Infrared vs Convection Ovens for Paint Curing
When it comes to accelerating product dry time of powder or liquid coated products heat and infrared are the two primary ways to accelerate the dry time of the product. Each method has its benefits and drawbacks and can be right for you depending on your needs. Our goal is to uncover the Pros and Cons of Infrared and Convection ovens so you can make a good choice about which might be right for your product needs.
Infrared Ovens Pros
- Lower Energy Consumption – In most situations an infrared oven will be a higher efficiency oven. This is due to the nature of how an infrared oven cures a coating. Infrared ovens utilize infrared waves to accelerate drying of the coating alone. Unlike convection ovens that require the heat to elevate the temperature of the product and the coating to enable the product to cure. The end result of this difference is that an infrared oven will be more energy efficient
- Potentially Faster Cure Times – Since an infrared oven doesn’t require the product surface to be heated before curing of the coating starts and it immediately starts curing the whole thickness of the coating from the start, infrared can be a faster way of curing a coating.
- Cost savings on operation – since an infrared will typically use less energy it will usually have lower operating costs.
- Smaller in overall size in comparison to equivalent convection oven
- Will not elevate product surface temperature – If your product will change shape due to temperature elevation infrared does not elevate the surface temperature of the product which makes it an ideal choice for substrates that are sensitive to temperature elevations like plastics
- Greater Control over curing – Infrared ovens can change the wavelengths of energy used to alter the rate at which a product is cured. A convection oven on the other hand only has the temperature and movement of air to change the curing process
Infrared Oven Cons
- Infrared ovens require line of sight to cure a product – What this means practically is that infrared ovens will not typically do as well with objects that have a lot of recessed or protruding areas (objects that are significantly different than flat). The infrared oven has to have its infrared waves directly come in contact with the coating surface to be cured.
- Limitations with Certain Coatings – If a coating is excessively reflective in nature it will sometimes not cure well using Infrared technology. This is because rather than the infrared waves penetrating the coating and curing throughout the coating, it will cure only the top of the coating or will not cure well at all.
- Slower cure times depending on product surface – With the product surface reflectivity is a good thing because it causes more exposure from a single infrared wave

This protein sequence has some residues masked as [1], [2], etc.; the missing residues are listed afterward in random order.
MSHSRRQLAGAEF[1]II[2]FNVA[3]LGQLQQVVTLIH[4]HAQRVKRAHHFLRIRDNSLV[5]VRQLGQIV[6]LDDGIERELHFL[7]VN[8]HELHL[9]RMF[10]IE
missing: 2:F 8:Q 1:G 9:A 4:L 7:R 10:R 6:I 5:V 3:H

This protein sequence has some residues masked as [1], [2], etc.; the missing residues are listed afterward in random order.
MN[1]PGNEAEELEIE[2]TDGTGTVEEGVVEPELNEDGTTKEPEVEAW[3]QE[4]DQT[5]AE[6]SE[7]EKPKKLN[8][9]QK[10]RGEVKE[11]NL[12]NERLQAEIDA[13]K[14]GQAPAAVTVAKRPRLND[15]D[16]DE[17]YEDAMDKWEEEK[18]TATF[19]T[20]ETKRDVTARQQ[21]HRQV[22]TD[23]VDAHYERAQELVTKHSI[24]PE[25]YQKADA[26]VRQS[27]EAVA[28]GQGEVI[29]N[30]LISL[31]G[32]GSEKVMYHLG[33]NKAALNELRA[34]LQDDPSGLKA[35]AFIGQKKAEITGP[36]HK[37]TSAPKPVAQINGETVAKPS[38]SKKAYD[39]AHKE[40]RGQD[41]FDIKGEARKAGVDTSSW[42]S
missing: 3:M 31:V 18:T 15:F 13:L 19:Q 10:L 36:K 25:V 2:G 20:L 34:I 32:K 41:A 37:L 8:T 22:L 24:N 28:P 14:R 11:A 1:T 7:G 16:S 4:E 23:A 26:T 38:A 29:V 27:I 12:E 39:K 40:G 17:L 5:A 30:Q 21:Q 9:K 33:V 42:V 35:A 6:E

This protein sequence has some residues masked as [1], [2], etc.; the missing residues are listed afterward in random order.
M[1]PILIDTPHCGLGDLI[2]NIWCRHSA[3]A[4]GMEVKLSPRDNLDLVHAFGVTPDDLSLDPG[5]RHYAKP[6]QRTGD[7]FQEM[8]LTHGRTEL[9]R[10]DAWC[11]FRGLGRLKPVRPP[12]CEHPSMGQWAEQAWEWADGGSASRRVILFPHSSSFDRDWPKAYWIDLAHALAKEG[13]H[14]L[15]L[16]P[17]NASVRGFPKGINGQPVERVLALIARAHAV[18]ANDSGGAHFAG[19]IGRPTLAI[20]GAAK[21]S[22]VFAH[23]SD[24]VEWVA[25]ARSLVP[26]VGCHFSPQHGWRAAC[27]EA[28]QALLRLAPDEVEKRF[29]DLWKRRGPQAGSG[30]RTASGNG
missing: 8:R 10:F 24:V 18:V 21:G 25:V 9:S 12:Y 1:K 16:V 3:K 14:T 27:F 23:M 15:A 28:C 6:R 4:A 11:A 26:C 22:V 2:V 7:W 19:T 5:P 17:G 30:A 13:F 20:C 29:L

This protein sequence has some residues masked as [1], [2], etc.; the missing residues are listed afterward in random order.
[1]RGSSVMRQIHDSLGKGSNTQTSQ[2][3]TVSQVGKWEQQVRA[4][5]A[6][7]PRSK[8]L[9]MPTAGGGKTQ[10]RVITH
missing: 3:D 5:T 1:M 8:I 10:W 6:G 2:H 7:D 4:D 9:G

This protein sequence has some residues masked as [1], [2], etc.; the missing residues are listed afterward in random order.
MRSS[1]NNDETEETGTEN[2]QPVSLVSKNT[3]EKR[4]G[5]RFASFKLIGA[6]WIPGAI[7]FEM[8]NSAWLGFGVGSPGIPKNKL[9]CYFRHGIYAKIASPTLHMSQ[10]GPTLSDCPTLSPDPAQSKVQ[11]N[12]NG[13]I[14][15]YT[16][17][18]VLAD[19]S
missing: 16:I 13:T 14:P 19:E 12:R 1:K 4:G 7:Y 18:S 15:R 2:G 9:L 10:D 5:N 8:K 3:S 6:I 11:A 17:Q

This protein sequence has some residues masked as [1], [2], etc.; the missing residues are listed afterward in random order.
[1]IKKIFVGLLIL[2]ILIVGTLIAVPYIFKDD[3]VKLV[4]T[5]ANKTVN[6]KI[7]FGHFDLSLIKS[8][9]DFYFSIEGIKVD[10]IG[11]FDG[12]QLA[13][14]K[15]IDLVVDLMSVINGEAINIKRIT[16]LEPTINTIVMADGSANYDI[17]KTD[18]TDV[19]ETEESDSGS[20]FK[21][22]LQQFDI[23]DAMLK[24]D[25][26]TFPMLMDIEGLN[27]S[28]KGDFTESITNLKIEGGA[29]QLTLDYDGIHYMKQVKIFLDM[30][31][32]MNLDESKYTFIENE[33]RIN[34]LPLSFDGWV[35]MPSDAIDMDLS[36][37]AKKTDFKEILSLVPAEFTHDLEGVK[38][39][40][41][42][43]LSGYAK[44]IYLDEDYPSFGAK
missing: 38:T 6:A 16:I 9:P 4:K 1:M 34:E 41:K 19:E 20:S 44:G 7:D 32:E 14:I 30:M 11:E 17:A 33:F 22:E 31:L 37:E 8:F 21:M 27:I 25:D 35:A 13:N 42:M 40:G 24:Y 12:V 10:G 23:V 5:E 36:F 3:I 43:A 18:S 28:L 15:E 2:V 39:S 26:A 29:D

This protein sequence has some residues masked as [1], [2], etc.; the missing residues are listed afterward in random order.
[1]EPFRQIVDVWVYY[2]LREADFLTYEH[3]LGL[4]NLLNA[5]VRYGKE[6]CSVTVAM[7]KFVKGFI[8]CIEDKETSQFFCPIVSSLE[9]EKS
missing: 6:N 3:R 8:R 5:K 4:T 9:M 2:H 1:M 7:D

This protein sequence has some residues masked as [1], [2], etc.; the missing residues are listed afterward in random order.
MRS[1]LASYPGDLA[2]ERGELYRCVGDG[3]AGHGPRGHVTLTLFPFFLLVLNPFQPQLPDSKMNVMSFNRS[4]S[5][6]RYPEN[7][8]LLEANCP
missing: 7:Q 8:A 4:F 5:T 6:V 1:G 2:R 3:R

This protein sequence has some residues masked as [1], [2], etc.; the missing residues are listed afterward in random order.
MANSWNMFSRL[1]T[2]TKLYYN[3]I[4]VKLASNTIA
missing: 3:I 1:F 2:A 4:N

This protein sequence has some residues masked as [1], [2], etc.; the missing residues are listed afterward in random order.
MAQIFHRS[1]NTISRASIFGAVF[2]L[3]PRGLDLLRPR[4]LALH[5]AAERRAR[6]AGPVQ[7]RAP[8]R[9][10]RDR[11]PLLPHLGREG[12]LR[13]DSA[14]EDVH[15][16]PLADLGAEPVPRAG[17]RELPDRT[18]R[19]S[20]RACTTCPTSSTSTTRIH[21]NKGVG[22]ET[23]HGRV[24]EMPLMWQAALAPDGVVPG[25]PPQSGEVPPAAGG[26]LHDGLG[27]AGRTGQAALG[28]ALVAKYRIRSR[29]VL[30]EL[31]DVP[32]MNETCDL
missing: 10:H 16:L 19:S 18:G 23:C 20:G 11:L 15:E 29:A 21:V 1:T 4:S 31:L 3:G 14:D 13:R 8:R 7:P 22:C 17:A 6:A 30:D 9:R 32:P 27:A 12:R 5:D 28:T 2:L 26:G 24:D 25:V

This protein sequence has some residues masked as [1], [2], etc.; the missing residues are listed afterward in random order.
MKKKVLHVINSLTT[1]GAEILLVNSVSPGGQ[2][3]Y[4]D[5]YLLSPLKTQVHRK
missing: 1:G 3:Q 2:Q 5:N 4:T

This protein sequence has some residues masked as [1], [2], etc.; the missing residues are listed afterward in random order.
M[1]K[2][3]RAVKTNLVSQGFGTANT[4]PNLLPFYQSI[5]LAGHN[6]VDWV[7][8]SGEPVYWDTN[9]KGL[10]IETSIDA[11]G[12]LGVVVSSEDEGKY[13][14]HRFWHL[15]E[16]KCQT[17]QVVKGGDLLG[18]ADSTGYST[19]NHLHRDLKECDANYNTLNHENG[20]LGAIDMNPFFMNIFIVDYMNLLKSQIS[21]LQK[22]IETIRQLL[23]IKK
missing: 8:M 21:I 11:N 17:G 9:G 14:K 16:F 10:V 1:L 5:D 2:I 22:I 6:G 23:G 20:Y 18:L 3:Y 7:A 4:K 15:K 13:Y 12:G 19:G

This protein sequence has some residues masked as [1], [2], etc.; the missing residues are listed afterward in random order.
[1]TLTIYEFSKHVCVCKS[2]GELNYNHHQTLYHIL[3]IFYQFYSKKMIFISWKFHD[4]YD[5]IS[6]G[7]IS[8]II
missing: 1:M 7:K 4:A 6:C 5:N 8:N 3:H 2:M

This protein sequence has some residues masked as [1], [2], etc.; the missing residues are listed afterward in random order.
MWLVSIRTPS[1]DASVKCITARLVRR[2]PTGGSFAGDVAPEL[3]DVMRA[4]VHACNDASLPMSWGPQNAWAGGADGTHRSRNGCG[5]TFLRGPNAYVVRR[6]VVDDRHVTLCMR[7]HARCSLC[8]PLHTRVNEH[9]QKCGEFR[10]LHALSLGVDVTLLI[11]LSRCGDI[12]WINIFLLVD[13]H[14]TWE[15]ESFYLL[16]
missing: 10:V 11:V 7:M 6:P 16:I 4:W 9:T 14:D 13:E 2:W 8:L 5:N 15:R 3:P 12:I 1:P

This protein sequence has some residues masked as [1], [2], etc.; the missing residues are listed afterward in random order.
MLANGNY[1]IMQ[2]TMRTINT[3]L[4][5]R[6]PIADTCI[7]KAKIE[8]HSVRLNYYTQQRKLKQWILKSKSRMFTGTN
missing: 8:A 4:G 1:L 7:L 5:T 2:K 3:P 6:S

Convection Oven Pros
- Lower Initial Cost – Typically a convection oven will have a lower initial purchase price over a Infrared Oven. Additionally, there are a lot of quality used convection ovens on the market that can be found at a lower price
- No limitations on Part Shape – Convection ovens do not have any limitations on the shape of the product. Unlike infrared ovens that depend on energy waves to cure the product, Convection ovens heat the entire surrounding air which allows for curing of any recesses in the product surface.
- Less Coating Limitations – Unlike Infrared Ovens a Convection paint oven will cure a greater variety of coatings.
Convection Oven Cons
- Not Suitable for All Substrates – A convection oven will heat the product surface making it less ideal for products that high temperatures (above 200F) will alter the products surface
- Potentially Higher operating costs – Due to having to heat the ambient air before curing starts and due to the way heat is generated, Convection ovens have higher running costs. This will usually depend on the prevailing costs of the method heat is generated (electric or natural gas)
- Higher Maintenance Costs –
- Larger Floor Space Required – If a convection oven is the same size inside as an infrared oven it will require a larger overall footprint which can be important if shop floor space is at a premium
Combination Infrared and Convection Ovens
- Fastest cure time – By combining infrared and heat elevation you will be able to achieve the fastest cure times
- Best Curing of High Film Thickness Builds – By utilizing both infrared waves and heat you can cure high film builds most effectively
- Highest maintenance required – You have to properly maintain both a convection and infrared oven
- Highest initial cost
- If you want to cure a coating but it doesn’t need high temperatures (above 200 degrees) you can incorporate a bake feature into your paint booth. To learn more about baking in a paint booth you can read about it here.
Steps to Take
- An infrared or convection oven is a large expense . To best know whether one is right for you we recommend having your intended product and coating tested in both options to best know which will perform right for you. If you want further assistance evaluating a infrared vs convection based oven let us know and we can help you determine if one is right for your production needs.
- Infrared ovens are ideal if you have a relatively uniform product surface without recesses and want to minimize operating costs. Infrared ovens are also ideal if you have a product substrate that cannot be heated without changing the product surface. There can be limitations with certain coatings and surfaces so you should have someone cure your coating and product to make sure it will work for you.
- Convection ovens will work with the most coatings, work well with surfaces that are uneven, and have fewer limitations on product substrates.They typically will have higher operating costs than an infrared oven. They are also can be slower in curing than an infrared oven.